Can I then just point the Windows folders and libraries to the old HDD?

I realize I will still have to reinstall all the software, but I kept the install files on the old HDD. In fact, I might just download the most current versions of everything and then install them to the SSD from the HDD.

Thanks
My System SpecsSystem Spec
26 Dec 2011   #6
Microsoft MVP

 

I have surgically removed all of the Windows files from an OS before but it takes persistence and Take Ownership Shortcut.

Then you could indeed link the User folders to the old HD using this method: User Folders - Change Default Location

Better to move the data off and wipe the old HD as it could have code in the bootsector which can become corrupted and interfere even with all traces of Windows deleted off of it.

I regularly come across cases where a PC won't start until data HD is removed, and is only solved by wiping the HD which had corrupt code in bootsector blocking BIOS post.
My System SpecsSystem Spec
26 Dec 2011   #7

Win 7-64 SP-1
 
 

Quote   Quote: Originally Posted by gregrocker View Post
I have surgically removed all of the Windows files from an OS before but it takes persistence and Take Ownership Shortcut.

Then you could indeed link the User folders to the old HD using this method: User Folders - Change Default Location

Better to move the data off and wipe the old HD as it could have code in the bootsector which can become corrupted and interfere even with all traces of Windows deleted off of it.

I regularly come across cases where a PC won't start until data HD is removed, and is only solved by wiping the HD which had corrupt code in bootsector blocking BIOS post.
Makes sense. Thanks.
My System SpecsSystem Spec
27 Dec 2011   #8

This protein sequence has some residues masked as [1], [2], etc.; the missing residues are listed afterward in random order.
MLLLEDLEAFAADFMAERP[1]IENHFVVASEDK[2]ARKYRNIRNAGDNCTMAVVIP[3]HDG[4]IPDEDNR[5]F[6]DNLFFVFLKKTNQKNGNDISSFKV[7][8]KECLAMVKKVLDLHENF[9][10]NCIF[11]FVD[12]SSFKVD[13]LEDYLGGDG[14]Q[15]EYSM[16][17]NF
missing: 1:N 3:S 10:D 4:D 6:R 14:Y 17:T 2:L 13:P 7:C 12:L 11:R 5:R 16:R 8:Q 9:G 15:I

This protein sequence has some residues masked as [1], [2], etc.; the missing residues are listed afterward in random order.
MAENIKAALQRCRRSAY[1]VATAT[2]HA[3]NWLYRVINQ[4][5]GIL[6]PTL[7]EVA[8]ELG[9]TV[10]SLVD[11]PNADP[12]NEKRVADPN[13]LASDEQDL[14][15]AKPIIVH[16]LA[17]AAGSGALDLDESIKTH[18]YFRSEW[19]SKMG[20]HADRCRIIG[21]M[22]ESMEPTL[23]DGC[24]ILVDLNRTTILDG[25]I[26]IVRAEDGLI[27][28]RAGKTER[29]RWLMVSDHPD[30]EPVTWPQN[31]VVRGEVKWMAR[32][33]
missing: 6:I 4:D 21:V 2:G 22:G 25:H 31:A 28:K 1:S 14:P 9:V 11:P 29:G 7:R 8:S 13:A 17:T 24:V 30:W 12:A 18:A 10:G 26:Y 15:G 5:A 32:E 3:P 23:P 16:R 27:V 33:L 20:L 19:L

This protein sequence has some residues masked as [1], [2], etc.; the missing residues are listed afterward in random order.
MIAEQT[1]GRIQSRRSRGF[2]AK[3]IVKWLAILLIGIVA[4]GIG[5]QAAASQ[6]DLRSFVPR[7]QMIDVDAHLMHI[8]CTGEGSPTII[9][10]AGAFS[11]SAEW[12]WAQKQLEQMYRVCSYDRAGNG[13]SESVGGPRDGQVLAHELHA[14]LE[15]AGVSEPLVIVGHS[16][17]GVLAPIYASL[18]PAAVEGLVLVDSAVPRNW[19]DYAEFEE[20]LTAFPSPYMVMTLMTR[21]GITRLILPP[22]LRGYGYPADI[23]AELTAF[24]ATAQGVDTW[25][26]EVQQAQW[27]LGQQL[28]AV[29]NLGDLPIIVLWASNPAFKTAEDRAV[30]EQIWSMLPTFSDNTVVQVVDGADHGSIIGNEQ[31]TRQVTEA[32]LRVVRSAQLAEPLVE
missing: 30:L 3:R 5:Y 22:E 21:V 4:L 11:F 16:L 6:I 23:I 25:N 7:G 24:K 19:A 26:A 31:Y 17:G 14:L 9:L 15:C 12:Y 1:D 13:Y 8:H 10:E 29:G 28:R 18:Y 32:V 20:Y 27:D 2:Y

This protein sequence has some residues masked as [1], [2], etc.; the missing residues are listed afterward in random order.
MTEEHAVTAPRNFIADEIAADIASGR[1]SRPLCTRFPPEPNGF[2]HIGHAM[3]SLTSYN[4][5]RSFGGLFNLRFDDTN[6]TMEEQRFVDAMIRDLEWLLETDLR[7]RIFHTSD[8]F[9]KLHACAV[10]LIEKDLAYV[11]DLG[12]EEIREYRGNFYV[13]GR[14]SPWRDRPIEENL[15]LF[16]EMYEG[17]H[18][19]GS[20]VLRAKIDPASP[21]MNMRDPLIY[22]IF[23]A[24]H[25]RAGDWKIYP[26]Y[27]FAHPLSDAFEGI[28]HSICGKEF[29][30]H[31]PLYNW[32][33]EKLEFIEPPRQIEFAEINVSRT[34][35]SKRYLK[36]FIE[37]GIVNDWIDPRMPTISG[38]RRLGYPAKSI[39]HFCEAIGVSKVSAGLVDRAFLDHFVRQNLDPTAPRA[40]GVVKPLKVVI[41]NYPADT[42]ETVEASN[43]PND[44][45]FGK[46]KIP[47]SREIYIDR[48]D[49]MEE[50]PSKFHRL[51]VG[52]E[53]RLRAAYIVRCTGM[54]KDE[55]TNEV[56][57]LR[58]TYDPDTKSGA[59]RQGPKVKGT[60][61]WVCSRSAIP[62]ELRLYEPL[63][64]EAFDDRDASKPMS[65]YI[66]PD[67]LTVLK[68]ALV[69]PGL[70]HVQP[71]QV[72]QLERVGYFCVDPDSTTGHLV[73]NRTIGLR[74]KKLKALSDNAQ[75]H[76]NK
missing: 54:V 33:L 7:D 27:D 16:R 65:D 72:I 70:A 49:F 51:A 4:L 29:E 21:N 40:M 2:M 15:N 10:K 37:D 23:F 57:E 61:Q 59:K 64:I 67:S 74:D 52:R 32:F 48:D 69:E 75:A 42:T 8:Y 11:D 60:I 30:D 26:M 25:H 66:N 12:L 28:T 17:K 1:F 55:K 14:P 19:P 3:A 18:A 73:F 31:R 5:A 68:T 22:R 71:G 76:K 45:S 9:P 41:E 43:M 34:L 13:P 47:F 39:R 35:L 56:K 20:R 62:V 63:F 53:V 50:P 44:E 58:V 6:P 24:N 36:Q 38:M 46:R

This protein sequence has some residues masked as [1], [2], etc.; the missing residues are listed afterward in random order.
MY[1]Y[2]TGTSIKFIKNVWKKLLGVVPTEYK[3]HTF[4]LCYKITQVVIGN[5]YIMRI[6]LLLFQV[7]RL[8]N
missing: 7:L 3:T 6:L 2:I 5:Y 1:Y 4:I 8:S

7 Professional x64 - SP1
 
 

To further piggyback here...

I jumped in feet-first with my new SSD. I installed Windows 7 with two other HDDs plugged in, one of which holds my old installation.

In my BIOS when I set my SSD to be the primary boot, the computer says something to the tune of "plug in acceptable boot device or attach removeable boot device and hit ok." However, when I set the old boot HDD to be primary, I get the screen letting me select which installation I want to boot.

I assume there's something in the system I need to change? It's probably significant that I did not install from a DVD, but just ran the executable from my old installation and pointed it to my newly attached SSD. Thanks.
My System SpecsSystem Spec
27 Dec 2011   #9
Microsoft MVP

 

This is why it's best to unplug all other HD's when installing.

Windows 7 also should be installed from booted DVD media so that it always is C when booted into it. You locked out C by installing from another OS if it was C.

Please post back a screenshot of your maximized Disk mgmt drive map with listings using the Snipping Tool in Start menu. Use Snipping Tool to capture screen shots

Tell us what is on each drive and how you want them to boot.
My System SpecsSystem Spec
27 Dec 2011   #10

7 Professional x64 - SP1
 
 

LOL I usually learn by first failing.

I assume you mean this. The 500GB is my old installation that I plan to nuke when possible. The 2TB is purely for backups. M: is my SSD and, eventually, the only boot drive I plan to have.

Thanks for the quick reply.